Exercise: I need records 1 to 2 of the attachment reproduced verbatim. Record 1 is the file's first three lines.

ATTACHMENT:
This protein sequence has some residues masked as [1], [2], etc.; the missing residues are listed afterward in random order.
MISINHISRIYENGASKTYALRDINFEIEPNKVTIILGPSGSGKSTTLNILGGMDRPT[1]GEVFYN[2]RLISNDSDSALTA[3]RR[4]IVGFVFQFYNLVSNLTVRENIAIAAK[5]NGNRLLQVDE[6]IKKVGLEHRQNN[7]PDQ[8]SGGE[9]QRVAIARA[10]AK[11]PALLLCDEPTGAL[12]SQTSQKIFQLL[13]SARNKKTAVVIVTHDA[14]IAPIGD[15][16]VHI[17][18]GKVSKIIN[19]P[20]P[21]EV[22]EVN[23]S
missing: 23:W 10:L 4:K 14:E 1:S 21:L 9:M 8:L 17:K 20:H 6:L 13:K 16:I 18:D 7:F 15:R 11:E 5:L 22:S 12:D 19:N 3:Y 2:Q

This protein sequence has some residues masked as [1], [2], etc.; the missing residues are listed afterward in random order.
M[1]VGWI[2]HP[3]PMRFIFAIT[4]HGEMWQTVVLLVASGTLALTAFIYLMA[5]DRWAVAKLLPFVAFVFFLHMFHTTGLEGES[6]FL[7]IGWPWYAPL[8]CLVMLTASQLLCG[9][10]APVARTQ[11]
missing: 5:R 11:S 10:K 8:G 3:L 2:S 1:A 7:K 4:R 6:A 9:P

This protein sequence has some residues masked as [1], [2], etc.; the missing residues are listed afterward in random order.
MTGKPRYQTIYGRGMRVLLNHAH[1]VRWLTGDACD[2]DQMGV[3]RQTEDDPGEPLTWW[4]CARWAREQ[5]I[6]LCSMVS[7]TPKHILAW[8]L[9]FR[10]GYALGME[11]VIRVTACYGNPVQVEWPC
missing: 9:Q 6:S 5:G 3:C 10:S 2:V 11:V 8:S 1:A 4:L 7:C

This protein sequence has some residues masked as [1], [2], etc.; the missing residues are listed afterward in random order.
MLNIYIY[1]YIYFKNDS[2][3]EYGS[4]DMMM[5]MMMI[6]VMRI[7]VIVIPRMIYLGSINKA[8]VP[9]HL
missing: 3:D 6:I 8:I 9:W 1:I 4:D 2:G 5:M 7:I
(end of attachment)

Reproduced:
This protein sequence has some residues masked as [1], [2], etc.; the missing residues are listed afterward in random order.
MISINHISRIYENGASKTYALRDINFEIEPNKVTIILGPSGSGKSTTLNILGGMDRPT[1]GEVFYN[2]RLISNDSDSALTA[3]RR[4]IVGFVFQFYNLVSNLTVRENIAIAAK[5]NGNRLLQVDE[6]IKKVGLEHRQNN[7]PDQ[8]SGGE[9]QRVAIARA[10]AK[11]PALLLCDEPTGAL[12]SQTSQKIFQLL[13]SARNKKTAVVIVTHDA[14]IAPIGD[15][16]VHI[17][18]GKVSKIIN[19]P[20]P[21]EV[22]EVN[23]S
missing: 23:W 10:L 4:K 14:E 1:S 21:L 9:M 8:L 17:K 20:H 6:L 13:K 16:I 18:D 7:F 15:R 11:E 5:L 22:S 12:D 19:N 3:Y 2:Q

This protein sequence has some residues masked as [1], [2], etc.; the missing residues are listed afterward in random order.
M[1]VGWI[2]HP[3]PMRFIFAIT[4]HGEMWQTVVLLVASGTLALTAFIYLMA[5]DRWAVAKLLPFVAFVFFLHMFHTTGLEGES[6]FL[7]IGWPWYAPL[8]CLVMLTASQLLCG[9][10]APVARTQ[11]
missing: 5:R 11:S 10:K 8:G 3:L 2:S 1:A 7:K 4:R 6:A 9:P